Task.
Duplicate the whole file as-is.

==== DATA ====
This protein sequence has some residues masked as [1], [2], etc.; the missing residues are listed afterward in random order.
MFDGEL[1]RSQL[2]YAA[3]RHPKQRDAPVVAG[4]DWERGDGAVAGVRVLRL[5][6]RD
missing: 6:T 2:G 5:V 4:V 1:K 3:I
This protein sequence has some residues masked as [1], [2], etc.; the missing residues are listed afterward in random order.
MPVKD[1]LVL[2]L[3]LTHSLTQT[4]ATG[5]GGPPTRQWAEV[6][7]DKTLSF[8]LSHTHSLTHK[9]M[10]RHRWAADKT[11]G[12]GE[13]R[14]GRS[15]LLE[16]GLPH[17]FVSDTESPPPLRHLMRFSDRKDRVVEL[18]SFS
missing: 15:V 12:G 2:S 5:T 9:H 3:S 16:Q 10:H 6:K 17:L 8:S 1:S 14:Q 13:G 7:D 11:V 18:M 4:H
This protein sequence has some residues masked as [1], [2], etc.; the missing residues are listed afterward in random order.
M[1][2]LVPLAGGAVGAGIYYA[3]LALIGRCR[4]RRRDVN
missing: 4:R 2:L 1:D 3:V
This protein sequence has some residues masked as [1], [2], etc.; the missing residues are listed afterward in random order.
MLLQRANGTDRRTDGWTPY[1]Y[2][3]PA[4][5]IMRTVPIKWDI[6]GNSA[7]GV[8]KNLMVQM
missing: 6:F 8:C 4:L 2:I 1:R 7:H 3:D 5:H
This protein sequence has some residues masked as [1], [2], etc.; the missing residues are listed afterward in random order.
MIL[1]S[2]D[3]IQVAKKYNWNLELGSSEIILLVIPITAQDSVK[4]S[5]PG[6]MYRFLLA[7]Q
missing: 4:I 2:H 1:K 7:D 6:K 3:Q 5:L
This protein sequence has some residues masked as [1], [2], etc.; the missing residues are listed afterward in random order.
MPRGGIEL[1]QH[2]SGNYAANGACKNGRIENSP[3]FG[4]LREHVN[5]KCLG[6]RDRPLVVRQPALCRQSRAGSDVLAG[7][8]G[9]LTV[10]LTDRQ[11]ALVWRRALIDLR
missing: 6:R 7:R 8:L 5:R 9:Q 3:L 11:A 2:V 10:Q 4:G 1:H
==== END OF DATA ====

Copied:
This protein sequence has some residues masked as [1], [2], etc.; the missing residues are listed afterward in random order.
MFDGEL[1]RSQL[2]YAA[3]RHPKQRDAPVVAG[4]DWERGDGAVAGVRVLRL[5][6]RD
missing: 6:T 2:G 5:V 4:V 1:K 3:I
This protein sequence has some residues masked as [1], [2], etc.; the missing residues are listed afterward in random order.
MPVKD[1]LVL[2]L[3]LTHSLTQT[4]ATG[5]GGPPTRQWAEV[6][7]DKTLSF[8]LSHTHSLTHK[9]M[10]RHRWAADKT[11]G[12]GE[13]R[14]GRS[15]LLE[16]GLPH[17]FVSDTESPPPLRHLMRFSDRKDRVVEL[18]SFS
missing: 15:V 12:G 2:S 5:T 9:H 3:S 16:Q 10:H 6:K 17:L 8:S 1:S 14:Q 13:G 7:D 11:V 18:M 4:H
This protein sequence has some residues masked as [1], [2], etc.; the missing residues are listed afterward in random order.
M[1][2]LVPLAGGAVGAGIYYA[3]LALIGRCR[4]RRRDVN
missing: 4:R 2:L 1:D 3:V
This protein sequence has some residues masked as [1], [2], etc.; the missing residues are listed afterward in random order.
MLLQRANGTDRRTDGWTPY[1]Y[2][3]PA[4][5]IMRTVPIKWDI[6]GNSA[7]GV[8]KNLMVQM
missing: 6:F 8:C 4:L 2:I 1:R 7:H 3:D 5:H
This protein sequence has some residues masked as [1], [2], etc.; the missing residues are listed afterward in random order.
MIL[1]S[2]D[3]IQVAKKYNWNLELGSSEIILLVIPITAQDSVK[4]S[5]PG[6]MYRFLLA[7]Q
missing: 4:I 2:H 1:K 7:D 6:K 3:Q 5:L
This protein sequence has some residues masked as [1], [2], etc.; the missing residues are listed afterward in random order.
MPRGGIEL[1]QH[2]SGNYAANGACKNGRIENSP[3]FG[4]LREHVN[5]KCLG[6]RDRPLVVRQPALCRQSRAGSDVLAG[7][8]G[9]LTV[10]LTDRQ[11]ALVWRRALIDLR
missing: 6:R 7:R 8:L 5:R 9:Q 3:L 11:A 2:V 10:Q 4:G 1:H